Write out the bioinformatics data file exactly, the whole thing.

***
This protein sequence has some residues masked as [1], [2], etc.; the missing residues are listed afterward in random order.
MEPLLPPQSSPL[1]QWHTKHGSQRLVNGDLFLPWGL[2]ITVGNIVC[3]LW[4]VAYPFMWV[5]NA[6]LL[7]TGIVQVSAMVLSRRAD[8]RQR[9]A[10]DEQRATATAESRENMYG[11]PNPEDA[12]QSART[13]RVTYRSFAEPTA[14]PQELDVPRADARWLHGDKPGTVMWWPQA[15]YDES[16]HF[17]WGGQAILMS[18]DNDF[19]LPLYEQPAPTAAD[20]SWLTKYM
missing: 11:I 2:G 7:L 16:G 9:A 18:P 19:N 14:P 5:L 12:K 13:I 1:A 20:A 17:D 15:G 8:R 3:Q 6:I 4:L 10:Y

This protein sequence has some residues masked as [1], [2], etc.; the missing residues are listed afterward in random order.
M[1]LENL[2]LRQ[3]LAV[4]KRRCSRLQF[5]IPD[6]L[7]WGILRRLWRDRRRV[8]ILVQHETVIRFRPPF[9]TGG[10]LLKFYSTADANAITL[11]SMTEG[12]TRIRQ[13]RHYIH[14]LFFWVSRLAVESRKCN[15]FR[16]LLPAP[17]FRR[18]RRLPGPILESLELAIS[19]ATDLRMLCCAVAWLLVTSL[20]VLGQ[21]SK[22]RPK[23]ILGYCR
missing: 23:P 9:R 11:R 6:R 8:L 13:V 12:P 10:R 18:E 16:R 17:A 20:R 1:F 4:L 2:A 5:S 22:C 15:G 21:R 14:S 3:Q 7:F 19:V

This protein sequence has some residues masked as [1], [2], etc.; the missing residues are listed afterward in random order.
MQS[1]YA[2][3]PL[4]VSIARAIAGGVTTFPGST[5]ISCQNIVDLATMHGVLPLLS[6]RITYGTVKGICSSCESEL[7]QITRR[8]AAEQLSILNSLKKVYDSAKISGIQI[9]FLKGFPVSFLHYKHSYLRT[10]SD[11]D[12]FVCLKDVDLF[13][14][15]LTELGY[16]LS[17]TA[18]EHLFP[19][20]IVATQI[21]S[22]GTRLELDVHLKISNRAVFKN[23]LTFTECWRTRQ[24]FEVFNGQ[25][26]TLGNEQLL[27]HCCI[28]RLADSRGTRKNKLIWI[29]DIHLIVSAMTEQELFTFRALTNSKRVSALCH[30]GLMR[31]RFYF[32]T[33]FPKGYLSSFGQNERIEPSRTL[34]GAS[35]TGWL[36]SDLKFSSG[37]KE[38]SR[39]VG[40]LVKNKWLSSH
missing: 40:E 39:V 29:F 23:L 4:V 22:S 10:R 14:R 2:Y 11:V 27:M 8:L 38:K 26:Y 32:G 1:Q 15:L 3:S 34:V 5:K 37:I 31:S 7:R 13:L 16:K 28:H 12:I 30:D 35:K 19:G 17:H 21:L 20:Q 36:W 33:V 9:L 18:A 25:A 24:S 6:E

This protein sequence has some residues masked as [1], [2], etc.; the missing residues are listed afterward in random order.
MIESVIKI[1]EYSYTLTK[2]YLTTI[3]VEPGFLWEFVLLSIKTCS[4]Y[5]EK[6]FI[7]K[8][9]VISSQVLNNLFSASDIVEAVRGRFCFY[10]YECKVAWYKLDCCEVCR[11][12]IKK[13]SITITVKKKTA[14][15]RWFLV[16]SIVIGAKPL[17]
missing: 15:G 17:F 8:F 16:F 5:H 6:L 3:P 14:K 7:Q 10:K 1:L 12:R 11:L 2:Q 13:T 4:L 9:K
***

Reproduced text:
This protein sequence has some residues masked as [1], [2], etc.; the missing residues are listed afterward in random order.
MEPLLPPQSSPL[1]QWHTKHGSQRLVNGDLFLPWGL[2]ITVGNIVC[3]LW[4]VAYPFMWV[5]NA[6]LL[7]TGIVQVSAMVLSRRAD[8]RQR[9]A[10]DEQRATATAESRENMYG[11]PNPEDA[12]QSART[13]RVTYRSFAEPTA[14]PQELDVPRADARWLHGDKPGTVMWWPQA[15]YDES[16]HF[17]WGGQAILMS[18]DNDF[19]LPLYEQPAPTAAD[20]SWLTKYM
missing: 11:I 2:G 7:L 16:G 9:A 18:P 19:N 14:P 5:L 12:K 13:I 1:A 20:A 17:D 15:G 8:R 3:Q 6:I 4:L 10:Y

This protein sequence has some residues masked as [1], [2], etc.; the missing residues are listed afterward in random order.
M[1]LENL[2]LRQ[3]LAV[4]KRRCSRLQF[5]IPD[6]L[7]WGILRRLWRDRRRV[8]ILVQHETVIRFRPPF[9]TGG[10]LLKFYSTADANAITL[11]SMTEG[12]TRIRQ[13]RHYIH[14]LFFWVSRLAVESRKCN[15]FR[16]LLPAP[17]FRR[18]RRLPGPILESLELAIS[19]ATDLRMLCCAVAWLLVTSL[20]VLGQ[21]SK[22]RPK[23]ILGYCR
missing: 23:P 9:R 11:R 6:R 8:L 13:V 12:P 10:R 18:E 16:R 17:A 20:R 1:F 4:L 2:A 5:S 22:C 15:G 21:R 14:S 3:Q 7:F 19:V

This protein sequence has some residues masked as [1], [2], etc.; the missing residues are listed afterward in random order.
MQS[1]YA[2][3]PL[4]VSIARAIAGGVTTFPGST[5]ISCQNIVDLATMHGVLPLLS[6]RITYGTVKGICSSCESEL[7]QITRR[8]AAEQLSILNSLKKVYDSAKISGIQI[9]FLKGFPVSFLHYKHSYLRT[10]SD[11]D[12]FVCLKDVDLF[13][14][15]LTELGY[16]LS[17]TA[18]EHLFP[19][20]IVATQI[21]S[22]GTRLELDVHLKISNRAVFKN[23]LTFTECWRTRQ[24]FEVFNGQ[25][26]TLGNEQLL[27]HCCI[28]RLADSRGTRKNKLIWI[29]DIHLIVSAMTEQELFTFRALTNSKRVSALCH[30]GLMR[31]RFYF[32]T[33]FPKGYLSSFGQNERIEPSRTL[34]GAS[35]TGWL[36]SDLKFSSG[37]KE[38]SR[39]VG[40]LVKNKWLSSH
missing: 40:E 39:V 29:F 23:L 4:V 22:S 10:R 14:R 2:Y 11:V 27:M 8:L 38:K 26:Y 32:G 1:Q 15:L 3:S 34:V 5:K 37:I 31:S 7:R 13:L 16:K 28:H 12:I 30:D 35:K 19:G 17:H 21:L 20:Q 36:W 33:V 9:L 18:A 25:A 24:S 6:E

This protein sequence has some residues masked as [1], [2], etc.; the missing residues are listed afterward in random order.
MIESVIKI[1]EYSYTLTK[2]YLTTI[3]VEPGFLWEFVLLSIKTCS[4]Y[5]EK[6]FI[7]K[8][9]VISSQVLNNLFSASDIVEAVRGRFCFY[10]YECKVAWYKLDCCEVCR[11][12]IKK[13]SITITVKKKTA[14][15]RWFLV[16]SIVIGAKPL[17]
missing: 15:G 17:F 8:F 16:F 5:H 6:L 3:P 14:K 7:Q 10:K 1:L 12:R 11:L 2:Q 13:T 4:L 9:K